Style Cards is a design ideation tool built for brand strategists, designers, and creative teams to create mood boards and transform their ideas into the brand or design concepts. Currently, we have two editions — Style Cards Vol.1 and Style Cards Vol.2 — which come in both print and digital formats.
Each edition has a total of 130 design cards that feature a curated selection of the most interesting works in branding, photography, print, fashion, and film to give you an idea of what’s currently shaping our visual culture. We wanted to create cards with a huge variety of examples from different parts of the design world to give you a full diversity of things to choose from.
What do the Style Cards help with?
Using the design cards, you can:
- Discover what’s on-trend across the international design community
- Facilitate a successful design conversation or workshop
- Enrich your visual mood-boards
- Add more play to your creative process
We created the style cards with the goal to bring you a practical, inspiring, and fun ideation tool, which you could use to gamify your design workshops and facilitate smooth design conversations.
How to use the digital version of the Style Cards?
Here’s the video that explains how to use the digital Style Cards:
How to use the print version of the Style Cards?
Here’s the video on how to use the print version of the Style Cards. You’ll also find a bit more below.
If you were to use Volume 2 (as an example), you would see that there are 130 cards that are organized into 10 themes which are listed on the title card.
Flip the deck over and you’ll see that all the cards are categorized by color according to the theme that they belong to.
1. Spread the Cards on the Table
If you are running a design workshop, either with your team or with your client, we recommend you spread the cards out across a central table. First things first, use the themes themselves to start a conversation – ask your client or your team if any of the themes are resonating with them at first glance.
2. Spread out the Cards from the Selected Themes
If a client picks a theme, like Vintage Modern, and agrees that this is a context within which they could see their brand being defined, your second move would be to then flip the deck over, spread out all the cards, and show off the variety of designs.
3. Understand which Designs the Client Resonates With
The third step would be to ask the clients or your team to pick which of the designs resonate the most with the brand or the project that they want to create, asking what is aspirational for them and what they don’t like. They will then go ahead and say ‘I love this’ or ‘I don’t like that’, which will give you an idea of what resonates with them.
4. Understand the WHY Behind Each Image
Now that you have the images in front of you and you have identified what is a ‘yes’ and what is a ‘no’, you’ll want to understand why the team likes what they like.
The fourth step is to ask questions like:
- What do they like about this image?
- Is it the colors, the typography, the shapes?
Aesthetics are very subjective so you’ll need to understand exactly what they like and why — what you like in a picture is not necessarily what a client will like. This way, the style cards open a conversation to synchronize your tastes with the tastes of the client.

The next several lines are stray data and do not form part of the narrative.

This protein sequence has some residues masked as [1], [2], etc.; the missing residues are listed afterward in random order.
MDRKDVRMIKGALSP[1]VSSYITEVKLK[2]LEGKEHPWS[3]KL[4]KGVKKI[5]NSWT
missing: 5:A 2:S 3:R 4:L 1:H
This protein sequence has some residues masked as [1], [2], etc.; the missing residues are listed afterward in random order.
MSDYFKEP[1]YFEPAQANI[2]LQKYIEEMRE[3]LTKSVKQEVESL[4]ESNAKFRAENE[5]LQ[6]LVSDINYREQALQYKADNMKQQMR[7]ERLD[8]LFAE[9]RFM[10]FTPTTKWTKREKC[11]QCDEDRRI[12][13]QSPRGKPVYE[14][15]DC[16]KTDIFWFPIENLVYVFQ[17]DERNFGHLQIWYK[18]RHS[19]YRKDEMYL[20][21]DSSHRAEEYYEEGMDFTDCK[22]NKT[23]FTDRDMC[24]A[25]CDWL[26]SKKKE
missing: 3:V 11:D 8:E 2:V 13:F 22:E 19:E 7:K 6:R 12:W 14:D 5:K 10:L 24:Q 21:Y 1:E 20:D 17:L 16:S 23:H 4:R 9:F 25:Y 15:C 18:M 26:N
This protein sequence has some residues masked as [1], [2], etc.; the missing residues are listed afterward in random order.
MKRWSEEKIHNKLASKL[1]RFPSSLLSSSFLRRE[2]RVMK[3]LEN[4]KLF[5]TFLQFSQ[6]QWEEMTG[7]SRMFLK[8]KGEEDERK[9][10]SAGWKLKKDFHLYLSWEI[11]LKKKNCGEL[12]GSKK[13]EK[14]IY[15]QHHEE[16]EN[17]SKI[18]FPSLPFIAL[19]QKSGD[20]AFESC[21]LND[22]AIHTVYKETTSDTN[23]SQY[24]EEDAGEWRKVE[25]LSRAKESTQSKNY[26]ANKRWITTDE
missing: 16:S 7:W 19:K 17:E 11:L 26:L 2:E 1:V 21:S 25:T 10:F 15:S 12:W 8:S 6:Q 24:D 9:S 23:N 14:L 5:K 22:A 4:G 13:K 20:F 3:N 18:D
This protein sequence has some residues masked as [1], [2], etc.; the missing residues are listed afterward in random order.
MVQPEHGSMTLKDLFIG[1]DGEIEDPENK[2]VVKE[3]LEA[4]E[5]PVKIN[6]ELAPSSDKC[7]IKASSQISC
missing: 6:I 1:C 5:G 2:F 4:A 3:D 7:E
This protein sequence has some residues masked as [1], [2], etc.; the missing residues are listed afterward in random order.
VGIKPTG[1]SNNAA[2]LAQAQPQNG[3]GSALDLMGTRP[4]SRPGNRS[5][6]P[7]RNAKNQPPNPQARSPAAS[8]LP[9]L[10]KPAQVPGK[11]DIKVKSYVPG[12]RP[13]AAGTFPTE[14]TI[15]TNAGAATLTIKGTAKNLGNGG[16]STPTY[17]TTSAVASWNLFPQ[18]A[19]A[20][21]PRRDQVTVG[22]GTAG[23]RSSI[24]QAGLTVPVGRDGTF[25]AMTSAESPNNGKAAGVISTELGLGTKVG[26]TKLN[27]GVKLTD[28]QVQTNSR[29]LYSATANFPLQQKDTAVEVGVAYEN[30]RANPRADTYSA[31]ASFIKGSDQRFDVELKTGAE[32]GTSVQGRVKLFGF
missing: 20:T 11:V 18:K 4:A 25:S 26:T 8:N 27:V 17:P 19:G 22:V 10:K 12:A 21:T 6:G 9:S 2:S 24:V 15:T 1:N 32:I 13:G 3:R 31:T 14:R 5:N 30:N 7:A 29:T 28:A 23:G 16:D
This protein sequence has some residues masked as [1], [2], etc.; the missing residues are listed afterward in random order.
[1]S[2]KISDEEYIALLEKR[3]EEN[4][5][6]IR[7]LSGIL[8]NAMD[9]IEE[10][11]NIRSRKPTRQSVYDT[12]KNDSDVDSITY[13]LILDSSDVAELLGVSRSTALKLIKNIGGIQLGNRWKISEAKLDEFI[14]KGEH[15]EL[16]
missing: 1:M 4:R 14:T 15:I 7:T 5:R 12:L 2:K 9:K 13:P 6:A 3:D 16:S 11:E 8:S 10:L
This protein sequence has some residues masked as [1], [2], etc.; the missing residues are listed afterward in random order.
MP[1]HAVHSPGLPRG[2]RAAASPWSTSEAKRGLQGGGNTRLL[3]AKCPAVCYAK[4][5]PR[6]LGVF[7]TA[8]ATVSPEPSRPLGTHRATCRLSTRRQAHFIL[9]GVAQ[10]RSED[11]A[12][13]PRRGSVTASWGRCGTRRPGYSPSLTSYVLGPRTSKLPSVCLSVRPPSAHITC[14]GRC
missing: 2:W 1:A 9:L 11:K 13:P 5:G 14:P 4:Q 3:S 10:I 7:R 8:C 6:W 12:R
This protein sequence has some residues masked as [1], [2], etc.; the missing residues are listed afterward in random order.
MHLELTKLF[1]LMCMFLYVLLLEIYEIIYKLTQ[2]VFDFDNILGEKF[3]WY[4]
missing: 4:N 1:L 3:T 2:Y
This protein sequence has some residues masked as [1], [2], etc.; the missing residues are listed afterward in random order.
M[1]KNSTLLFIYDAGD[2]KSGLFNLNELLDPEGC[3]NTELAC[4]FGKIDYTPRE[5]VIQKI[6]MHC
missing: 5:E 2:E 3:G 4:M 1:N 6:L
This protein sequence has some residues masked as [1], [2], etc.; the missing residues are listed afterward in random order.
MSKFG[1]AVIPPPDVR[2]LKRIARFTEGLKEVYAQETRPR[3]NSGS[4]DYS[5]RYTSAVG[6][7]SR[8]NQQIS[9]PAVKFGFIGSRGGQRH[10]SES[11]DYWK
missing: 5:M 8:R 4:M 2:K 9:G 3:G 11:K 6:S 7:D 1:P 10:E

You may have a client that is giving you total creative freedom, but you should still showcase your thoughts visually with the cards to see how the client reacts to your ideas.
5. Create a Mood-Board
The fifth step would be to create a mood board of the visual direction for the brand or your design project.
By using these cards as a tool to extract what the client likes and what they don’t like you’re facilitating an important design conversation. You can also use our Word Cards, a set of ideation cards that define the components of a brand’s personality like brand archetype, tone of voice, personality traits, and style, to create a more comprehensive mood board.
6. Enhance Your Moodbard with Further Research
The initial mood-board that you’ll create with the Style Cards will set you in the right direction for the design project. It will ensure you will minimize the miscommunications with your client or team and reduce your back-and-forths.
If you feel that further research is needed to add more clarity to the initial moodboard, you can enhance it with additional images you’ll find on Google, Pinterest or other image libraries. It’s important to get the mood-board as accurate as possible so the actual design project goes smoothly.
Count in a few more iterations on the mood-board to get it to the best state possible and crystallize the design direction for your project.
7. Turn Your Moodboard into the Brand Board
Once you’ve polished up your initial moldboard, you can then move on to creating the actual Brand Board if you’re working on a branding project. The Brand Board would contain more elements related to the brand identity that define it’s archetype, typography, final imagery, colors, personality traits, etc. Here’s an example:
You can find more examples of the Brand Boards in this article.
* * *
Using the Style Cards to get that clarity for a project can save you a lot of time and a lot of back and forths — which is totally unnecessary.
Add more fun to your work, elevate design workshops to the next level and discover new ideas. Good luck!
PRINT & DIGITAL
Style Cards Vol. 2
Use this set of 135 design cards to explore visual trends, define a brand’s look and feel, gamify design workshops, and enhance moodboards. These cards contain works of modern designers and are curated into 10 themes that reflect the world’s visual trends.